“Is this going to Battersea?” Asked the elderly gentleman. I’d seen him earlier on my walk, and he looked like he was having trouble walking.

“Uh, let me – yes, it is.” I replied. I looked towards the direction the bus would come from.

“Oh good. The other one had been waiting awhile before, and it looked like…” The man proceeded to tell me a very long story with a premise that the bus wasn’t actually waiting and left when he got to the stop. The next bus couldn’t get here soon enough.

I was determined not to waste the only full day I had free in London. Wednesday had been just a giant mess of travel, and Thursday had been the wedding. I could have gone out for a little in the morning before the wedding but my lazy ass didn’t get out of bed in time. Saturday would be Paris (then of course it wasn’t Paris but I didn’t know that at 7am Friday morning), and Sunday was Stonehenge and Bath. So, Friday was the only day I’d have to hit up some London wandering.

For the last few weeks I had had golf on the brain. I set out to find some random driving range, and I didn’t care if it had historic value or not. A Google search later, I found one that was open at 8am, and I hopped on the nearest train, and then another train. Getting to the second train was a little creepy. I had to go down some winding stairs for about four flights, and I was one of two people going that way. It seemed like I was headed towards some kind of dungeon. I found the platform eventually and was fine, but again, getting there, creepy.

While I like the fact you don’t need a car to get around, I dislike the humid, overcrowded, airless ‘tubes’ you have to sit in – sometimes stand – for possibly hours. The maps are slightly confusing, but if you twist your brain a bit you can finally determine what is what, and what goes where, when and how. Literally it’s where, when and how because you can use the same card, at various times, at all locations for buses, that you do regular trains, and subways, and the other type of over grounds, which are trains but different trains. Example, currently I’m on a regular train, but I came from the subway, and later I’ll be on two buses. Weird.

Back to the driving range adventure. I found myself somewhere near Tootle Bec. Ya – I don’t know about these names, they’re all so random and I’m pretty sure I could come up with some dirty joke for all of them. I started out going left at the top of the underground station, but that was wrong, and then I tried right, and my phone still said that was wrong. So I just picked a direction and ignored my phone. I chose…. Wisely. I soon found myself wandering through some residential area. The houses of course, the connected town homes I’d seen in Ireland and on Doctor Who for years. I continued down, trying to ignore the smell of trash, since people had it all out on the sidewalks. I was momentarily grateful for the trash systems at home – even though it costs an arm, and a couple of legs.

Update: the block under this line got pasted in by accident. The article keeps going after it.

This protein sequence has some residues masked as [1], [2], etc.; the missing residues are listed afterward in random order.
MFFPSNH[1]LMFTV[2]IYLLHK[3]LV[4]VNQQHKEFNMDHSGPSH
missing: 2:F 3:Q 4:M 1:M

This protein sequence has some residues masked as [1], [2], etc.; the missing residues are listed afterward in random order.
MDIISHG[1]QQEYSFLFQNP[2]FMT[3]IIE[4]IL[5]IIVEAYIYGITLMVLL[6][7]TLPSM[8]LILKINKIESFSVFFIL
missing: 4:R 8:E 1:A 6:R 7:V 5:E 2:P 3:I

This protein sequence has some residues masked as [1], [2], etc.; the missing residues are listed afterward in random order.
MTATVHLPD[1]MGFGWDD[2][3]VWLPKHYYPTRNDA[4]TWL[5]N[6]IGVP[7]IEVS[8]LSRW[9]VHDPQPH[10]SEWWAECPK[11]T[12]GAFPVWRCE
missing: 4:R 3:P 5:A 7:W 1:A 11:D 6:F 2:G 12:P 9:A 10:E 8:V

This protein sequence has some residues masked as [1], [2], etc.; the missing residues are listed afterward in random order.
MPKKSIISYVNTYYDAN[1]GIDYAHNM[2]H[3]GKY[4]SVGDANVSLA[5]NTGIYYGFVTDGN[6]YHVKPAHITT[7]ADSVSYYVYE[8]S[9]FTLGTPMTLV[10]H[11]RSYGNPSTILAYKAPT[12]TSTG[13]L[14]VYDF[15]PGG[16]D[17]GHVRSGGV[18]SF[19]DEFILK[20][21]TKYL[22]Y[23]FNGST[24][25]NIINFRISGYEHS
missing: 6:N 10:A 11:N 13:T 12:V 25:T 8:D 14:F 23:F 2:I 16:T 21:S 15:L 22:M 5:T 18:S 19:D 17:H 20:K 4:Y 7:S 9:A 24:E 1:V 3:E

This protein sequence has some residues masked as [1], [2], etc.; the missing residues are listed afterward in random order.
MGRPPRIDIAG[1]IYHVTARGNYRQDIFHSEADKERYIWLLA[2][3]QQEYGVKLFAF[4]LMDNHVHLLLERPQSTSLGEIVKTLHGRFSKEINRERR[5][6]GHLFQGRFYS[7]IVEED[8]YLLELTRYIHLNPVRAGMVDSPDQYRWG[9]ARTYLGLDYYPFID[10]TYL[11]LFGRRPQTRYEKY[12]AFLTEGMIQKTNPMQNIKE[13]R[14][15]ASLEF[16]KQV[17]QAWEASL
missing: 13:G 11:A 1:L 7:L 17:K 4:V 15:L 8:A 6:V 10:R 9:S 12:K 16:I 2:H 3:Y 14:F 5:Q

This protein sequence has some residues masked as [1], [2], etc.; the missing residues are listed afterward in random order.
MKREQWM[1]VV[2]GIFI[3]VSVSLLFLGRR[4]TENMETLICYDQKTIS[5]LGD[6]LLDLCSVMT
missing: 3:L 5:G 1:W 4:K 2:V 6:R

I went around some corners, and found some cottage houses, just slightly larger. Maybe it was suburban Tootle? Who knows. There were a lot of people walking in the direction I was. Well, it seemed like a lot, it was really only about eight, but for such a residential and quiet neighborhood, I didn’t really think there’d be anyone around. I soon realized it was because I was headed on a path that led through a hospital area. I guessed it was a common shortcut but the amount of people on it, and how easy it was to follow without using my phone or any signs around.

I went through some parking lots, and a lot of grassy knowl-ish spots. Seriously, our hospitals at home are nothing like the ones here. They’re tall buildings that make you feel like you’re not a person. I kept walking along the curving path. I passed an old man who had an..arm cane/crutch/thing. I’ve seen a lot of those in my wanderings on this trip, even in Dublin. I haven’t seen the type of crutches that are collecting dust in my room at home (or did mom get rid of those..). He wasn’t very steady on his feet, and seemed to have a hard time even with the one crutch.

I continued down, passed a bus stop. I figured I’d be using that later on so I made a mental note of where it was. I went down a small hill, and just on the other side I saw the greens. They’re unmistakeable even from an airplane. The flat, circular areas, sometimes double or triple colored for hole designation. All golf courses look the same – but all golf courses are not the same. The place definitely wasn’t a historic site. There were large banners for family or kids’ events, and the driving range didn’t look too large. I heard some kids voices in the back. I crossed the parking lot, empty, and passed their also empty cafe. Stepping into the golf shop, which was just as small and cheesey as you can imagine., I smiled at the guy at the counter.

” So, what’s the rang cost?” I asked.

“Well, 5 pounds for the 50, and 7.50 for 100. ” He replied.

“5 should do it.” I said, “oh, and a club of course.”

I paid, and he handed me a token, change, and a club. The club seemed smaller than I was used to. I’ll let you pause a moment and have yourself a small chuckle. Okay, that’s enough.

“Oh, and you might want to go to the farther end, there’s a group of kids at this one.”